I just finished four days of training men’s teams from Kandahar and Jalalabad. The two are the most recent additions to the Afghan wheelchair basketball community, and this was just my second opportunity to work with them since their formation. Given the brevity of my stay this spring – I spend a month in Afghanistan before taking the men’s national team to Italy – there wasn’t time for me to travel to the different provinces like I have in the past. With a week and a half booked at the end of the trip for the national team’s first official training camp, the training last week for the women’s teams, and tournaments for both the women and the men, I had less than a week to spare. I decided that would be best spent training the two least experienced teams, trying to bring them as close as possible to the level of the four provinces that have multiple years under their belts.

As was the case in my first time meeting these two teams, their rough exteriors belied a group of the most endearing personalities of any players I’ve worked with. When my wife, Lindy, came to the national tournament last year, she was stunned by their imposing physical presence (particularly the Kandahar team), but even more so by how disarming their smiles were when they finally came out. It’s impossible not to love the Jalalabad and Kandahar guys.

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Jalalabad mean mugs (from left: Mahboob, Haidar, Noordin) and my very un-mean mug

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Trying harder to fit in with the Kandahar guys

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My direction for this photo was “big smiles, guys!” Good effort…

Kandahar came with a brand new coach who, just like his team, had a personality that belied his outward appearance. When I saw his long beard and distinctly Pashtun features, I did not expect his first words to be an unaccented, “Hey, what’s up, man?? Good to meet you!” Ahmad, a 23-year old product of Canada, recently moved to his parents’ native Afghanistan and, just a couple weeks after settling in Kandahar, volunteered to start coaching their wheelchair basketball team. He’s a good kid with a lot of energy, a solid grasp of the game and, for the first time in my travels, the ability to translate basketball-speak directly from English to Dari/Pashto. It’s amazing how much that helps speed things up. In a funny small-world moment, he once met a good friend of mine who also hails from Ontario.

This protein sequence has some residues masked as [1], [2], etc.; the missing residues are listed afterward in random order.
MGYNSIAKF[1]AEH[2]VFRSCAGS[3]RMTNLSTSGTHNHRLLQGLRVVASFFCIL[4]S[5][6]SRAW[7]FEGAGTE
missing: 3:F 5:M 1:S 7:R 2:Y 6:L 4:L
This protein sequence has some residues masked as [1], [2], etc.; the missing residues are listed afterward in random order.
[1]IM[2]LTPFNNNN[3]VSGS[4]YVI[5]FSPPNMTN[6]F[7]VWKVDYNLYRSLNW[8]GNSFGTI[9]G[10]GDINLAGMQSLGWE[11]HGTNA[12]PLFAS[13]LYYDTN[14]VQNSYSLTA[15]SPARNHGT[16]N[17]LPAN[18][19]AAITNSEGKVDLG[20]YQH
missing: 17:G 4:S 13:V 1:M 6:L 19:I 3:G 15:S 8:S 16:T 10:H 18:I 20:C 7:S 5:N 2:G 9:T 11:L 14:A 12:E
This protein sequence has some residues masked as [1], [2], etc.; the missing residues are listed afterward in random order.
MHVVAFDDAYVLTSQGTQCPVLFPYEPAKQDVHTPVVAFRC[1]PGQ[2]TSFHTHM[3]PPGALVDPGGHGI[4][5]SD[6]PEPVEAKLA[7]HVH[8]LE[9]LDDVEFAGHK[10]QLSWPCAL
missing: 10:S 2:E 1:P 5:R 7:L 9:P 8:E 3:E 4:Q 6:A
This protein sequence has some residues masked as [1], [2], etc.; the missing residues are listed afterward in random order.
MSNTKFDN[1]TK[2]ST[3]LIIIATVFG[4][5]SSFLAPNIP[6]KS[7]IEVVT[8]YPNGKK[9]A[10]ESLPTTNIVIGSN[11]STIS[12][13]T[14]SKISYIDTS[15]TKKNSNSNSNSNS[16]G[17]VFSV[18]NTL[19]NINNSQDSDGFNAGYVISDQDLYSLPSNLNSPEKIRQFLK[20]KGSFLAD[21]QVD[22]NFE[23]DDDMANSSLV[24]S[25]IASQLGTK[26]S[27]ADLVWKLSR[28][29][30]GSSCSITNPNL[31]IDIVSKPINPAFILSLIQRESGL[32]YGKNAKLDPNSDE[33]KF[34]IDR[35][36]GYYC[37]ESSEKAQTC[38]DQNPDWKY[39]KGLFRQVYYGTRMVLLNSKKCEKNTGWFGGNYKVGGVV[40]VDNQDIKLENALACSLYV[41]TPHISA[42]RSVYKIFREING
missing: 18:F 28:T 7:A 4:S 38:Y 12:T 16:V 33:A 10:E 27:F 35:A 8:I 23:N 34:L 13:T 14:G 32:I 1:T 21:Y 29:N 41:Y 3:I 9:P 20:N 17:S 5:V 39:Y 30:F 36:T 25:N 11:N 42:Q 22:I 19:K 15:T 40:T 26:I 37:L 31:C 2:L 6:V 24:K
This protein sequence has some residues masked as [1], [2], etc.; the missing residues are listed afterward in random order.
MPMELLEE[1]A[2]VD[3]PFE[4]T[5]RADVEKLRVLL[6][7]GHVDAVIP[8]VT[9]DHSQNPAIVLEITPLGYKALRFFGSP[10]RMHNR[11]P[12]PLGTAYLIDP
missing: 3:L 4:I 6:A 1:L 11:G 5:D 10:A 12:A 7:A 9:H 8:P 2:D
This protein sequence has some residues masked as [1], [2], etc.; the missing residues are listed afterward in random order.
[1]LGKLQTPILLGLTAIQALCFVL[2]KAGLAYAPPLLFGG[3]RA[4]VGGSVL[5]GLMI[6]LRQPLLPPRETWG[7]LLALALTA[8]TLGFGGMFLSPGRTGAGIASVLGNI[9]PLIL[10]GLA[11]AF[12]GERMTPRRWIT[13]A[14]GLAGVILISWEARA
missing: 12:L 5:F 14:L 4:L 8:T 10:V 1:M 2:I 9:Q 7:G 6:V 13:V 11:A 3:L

Last year, both Kandahar and Jalalabad had a rough time keeping up in the national tournament, as it was the first time either of them had played in a legitimate competition with the other provinces. This year, and particularly over the course of the last few days, though, they have both made great strides. I have high hopes for them surprising the other teams in a few games and hope they come away with a newfound sense of confidence that they are on equal footing with their rivals.

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Jalalabad running dribble sprints to get ready for the tournament

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Over The Top 2: Pashtun Fury (thanks to Razik from Kandahar for not tossing me through the back wall of the gym)

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Mid-practice tea break with (from left) Wasim, Nazif, and Inam from Jalalabad. Hot tea in the middle of three hours of basketball is better than hot milk.

Tomorrow the men’s national championship tournament begins; it will last three full days and finish with the finals on Monday night. All the teams arrived in Kabul yesterday and are buzzing with energy. I can’t wait to see yet another giant leap forward in their performance from last year, and look forward to sharing the highlights soon. Good luck to all!